This is not a theoretical threat. This law passed and the deadline to ship untested product is February 10, 2009. After that date, there are fines of up to $100,000.00 for shipping untested product. Congress, in a fit a wrath, also added a caveat that you cannot even give “contaminated” product away for free. The potential waste from this law is truly epic.

Considering the lobbying power of the toy companies, I suspect there is an amendment in the offing for this nightmare.  That said, congress is a slothful beast. I am afraid we have to live with the CPSIA for the foreseeable future.

Trask, The Last Tyromancer

trask

Trask is a long-time gamer, world traveler and history buff. He hopes that his scribblings will both inform and advance gaming as a hobby.

8 thoughts on “The Consumer Product Safety Improvement Act–And Why All Gamers Should Fear Toxic Games

  • January 27, 2009 at 8:30 am
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    Yes, this law is completely retarded. It’s like fixing a leak in the bathroom by shooting a tank round at it. I can only hope we don’t have to suffer through it much until it’s revoked.

  • January 27, 2009 at 10:03 am
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    One important clarification from the CPSC: the law will only require that new children’s products be tested before sale. Previously manufactured items are not required to be tested. In either case, it will still be illegal to sell any products that don’t meet the new requirements; you aren’t required to test it, but you can still be held liable if you sell it. What’s the difference?

    Check out http://www.cpsc.gov/cpscpub/prerel/prhtml09/09086.html for details.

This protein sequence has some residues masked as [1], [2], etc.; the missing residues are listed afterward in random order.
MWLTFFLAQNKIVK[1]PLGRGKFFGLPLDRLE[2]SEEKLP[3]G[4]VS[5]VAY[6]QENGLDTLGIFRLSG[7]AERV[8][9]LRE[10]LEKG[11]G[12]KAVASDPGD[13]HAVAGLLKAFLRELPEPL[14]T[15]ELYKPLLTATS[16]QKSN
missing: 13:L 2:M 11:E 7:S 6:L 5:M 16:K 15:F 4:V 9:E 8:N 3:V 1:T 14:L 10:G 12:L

Another thing to consider is that the act specifically address items manufactured for children ages 12 and under. Doesn’t this leave out most of the hobby game market, making this largely a non-issue?

    There’s a decent outline on the CPSC site about the requirements here: http://www.cpsc.gov/ABOUT/Cpsia/cpsialead.pdf

  • January 27, 2009 at 9:13 pm
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    The “it does not apply to hobby games because they are for older people” probably will not fly. I cannot imagine the government will let industry decide what game is for over 12 year old players. If they did that even “Chutes and Ladders” will become “for 12 and older” to save on the testing. Well, that may be an exaggeration, but you get the idea. No, I think the books and games that are playable by early teens will probably get scooped up in this definition as well. Sadly, that covers most hobby games.

    Trask, The Last Tyromancer

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  • February 5, 2009 at 10:45 am
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    While it may not be of any use to board game type companies, I think this is just going to cause the tabletop RPG stuff, like D&D and Gurps and the rest, to move to a very DRM entrenched electronic format. You’ll buy their reader which will be the only program that can read their PDFs or whatever format, then you’ll require a key, much like a CD key for video games, which will be sent to you with each purchase to unlock the PDF. However it’s done, in most cases you have to figure any potential loss of sales due to the system being cracked and tossed around on torrent sites will be less expensive than all this pointless testing would cost.